Anti-CD38 autoantibodies: Characterisation in new-onset Type I diabetes and latent autoimmune diabetes of the adult (LADA) and comparison with other islet autoantibodies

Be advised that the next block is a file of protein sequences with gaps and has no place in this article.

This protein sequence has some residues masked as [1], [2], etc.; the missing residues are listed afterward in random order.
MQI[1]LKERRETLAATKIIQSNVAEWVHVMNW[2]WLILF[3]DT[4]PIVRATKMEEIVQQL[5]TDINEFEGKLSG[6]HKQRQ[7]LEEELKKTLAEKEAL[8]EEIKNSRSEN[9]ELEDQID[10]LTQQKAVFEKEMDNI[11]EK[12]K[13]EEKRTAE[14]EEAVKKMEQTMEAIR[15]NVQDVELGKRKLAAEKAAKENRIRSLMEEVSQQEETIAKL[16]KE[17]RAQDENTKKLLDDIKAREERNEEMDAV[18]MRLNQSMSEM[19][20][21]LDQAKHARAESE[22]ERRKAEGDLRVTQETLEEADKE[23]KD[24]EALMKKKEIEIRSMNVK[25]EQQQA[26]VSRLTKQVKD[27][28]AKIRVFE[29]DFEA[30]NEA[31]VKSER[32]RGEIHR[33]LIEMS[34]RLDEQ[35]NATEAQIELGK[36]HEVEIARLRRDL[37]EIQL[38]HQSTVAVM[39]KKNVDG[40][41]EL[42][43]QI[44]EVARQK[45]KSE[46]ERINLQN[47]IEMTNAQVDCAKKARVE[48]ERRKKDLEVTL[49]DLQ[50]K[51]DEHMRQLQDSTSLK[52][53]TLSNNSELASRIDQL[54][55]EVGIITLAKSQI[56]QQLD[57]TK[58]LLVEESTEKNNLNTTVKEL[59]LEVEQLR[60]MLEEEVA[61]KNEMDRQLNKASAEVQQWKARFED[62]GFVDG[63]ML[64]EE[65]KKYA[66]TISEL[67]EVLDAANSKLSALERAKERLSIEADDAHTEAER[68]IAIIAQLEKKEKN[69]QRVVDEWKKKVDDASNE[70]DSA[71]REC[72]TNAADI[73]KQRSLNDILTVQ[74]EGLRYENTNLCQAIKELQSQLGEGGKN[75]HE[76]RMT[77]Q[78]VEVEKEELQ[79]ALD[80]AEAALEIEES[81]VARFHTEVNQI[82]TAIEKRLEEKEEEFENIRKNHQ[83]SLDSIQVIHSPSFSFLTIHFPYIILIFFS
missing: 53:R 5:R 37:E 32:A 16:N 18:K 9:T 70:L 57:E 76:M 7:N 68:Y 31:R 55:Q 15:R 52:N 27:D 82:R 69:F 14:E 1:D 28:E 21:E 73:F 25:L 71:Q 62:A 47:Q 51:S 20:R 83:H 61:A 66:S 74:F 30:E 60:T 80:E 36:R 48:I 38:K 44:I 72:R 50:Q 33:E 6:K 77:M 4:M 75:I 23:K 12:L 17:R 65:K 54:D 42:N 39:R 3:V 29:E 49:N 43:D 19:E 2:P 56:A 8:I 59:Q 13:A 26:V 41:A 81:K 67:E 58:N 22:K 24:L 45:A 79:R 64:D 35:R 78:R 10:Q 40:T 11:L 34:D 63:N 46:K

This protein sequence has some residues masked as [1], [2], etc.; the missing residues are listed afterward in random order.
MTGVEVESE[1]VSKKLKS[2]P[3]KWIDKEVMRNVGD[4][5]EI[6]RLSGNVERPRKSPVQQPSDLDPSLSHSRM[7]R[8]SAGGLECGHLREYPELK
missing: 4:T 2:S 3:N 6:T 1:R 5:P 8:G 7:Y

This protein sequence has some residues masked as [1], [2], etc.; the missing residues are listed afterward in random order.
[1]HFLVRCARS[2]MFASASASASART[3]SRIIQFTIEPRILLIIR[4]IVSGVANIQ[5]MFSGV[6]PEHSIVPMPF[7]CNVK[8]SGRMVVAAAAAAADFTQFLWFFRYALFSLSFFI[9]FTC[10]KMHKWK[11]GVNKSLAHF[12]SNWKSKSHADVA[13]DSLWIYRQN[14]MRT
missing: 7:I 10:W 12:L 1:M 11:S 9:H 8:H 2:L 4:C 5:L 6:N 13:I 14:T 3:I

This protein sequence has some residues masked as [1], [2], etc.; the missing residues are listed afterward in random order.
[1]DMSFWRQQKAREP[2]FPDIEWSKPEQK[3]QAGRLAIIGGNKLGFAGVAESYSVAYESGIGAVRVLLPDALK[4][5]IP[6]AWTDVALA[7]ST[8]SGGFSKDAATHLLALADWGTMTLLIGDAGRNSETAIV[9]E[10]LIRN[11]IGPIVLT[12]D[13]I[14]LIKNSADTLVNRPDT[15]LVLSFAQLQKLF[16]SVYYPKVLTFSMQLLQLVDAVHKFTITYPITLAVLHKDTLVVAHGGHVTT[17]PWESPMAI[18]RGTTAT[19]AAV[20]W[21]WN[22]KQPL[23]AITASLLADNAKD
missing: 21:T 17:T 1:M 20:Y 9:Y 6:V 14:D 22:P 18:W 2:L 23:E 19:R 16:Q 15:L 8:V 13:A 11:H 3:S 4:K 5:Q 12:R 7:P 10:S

The presence of serum islet cell cytoplasmic antibodies (ICAs) is a standard autoimmune marker for insulin-dependent diabetes mellitus (IDDM). The antigenic molecule(s) responsible for ICA has not been identified, although antibodies to the 65-kDa isoform of glutamic acid decarboxylase (GAD65) do contribute. We tested 129 IDDM sera for antibodies to ICA512 (anti-ICA512), antibodies to GAD (anti-GAD), and ICAs; we tested for inhibition of ICAs with purified recombinant ICA512 and sheep brain GAD; and we tested for immunofluorescence reactivity on COS7 cells transfected with cDNA clones encoding ICA512 and GAD65. The results were that anti-ICA512 antibodies contribute to ICA reactivity and that these, in combination with anti-GAD antibodies, account for most ICA reactivity in IDDM. Anti-ICA512 antibodies were present at a frequency of 51% in 61 patients with early-onset IDDM (age of onset < or = 20 years) of short duration (< or = 1 month) but only in 9% of 68 patients with an onset age of > 20 years and/or a disease duration of > 1 month. The frequency of anti-GAD antibodies in these sera was similar irrespective of duration or age of onset. Anti-ICA512 and anti-GAD antibodies were demonstrable by indirect immunofluorescence on transfected COS7 cells, and ICA could be inhibited using either recombinant ICA512 or purified brain GAD. We conclude that anti-ICA512 and anti-GAD antibodies contribute to ICA reactivity and that anti-ICA512 antibodies account for the increased frequency of ICA reactivity in early-onset IDDM of short duration.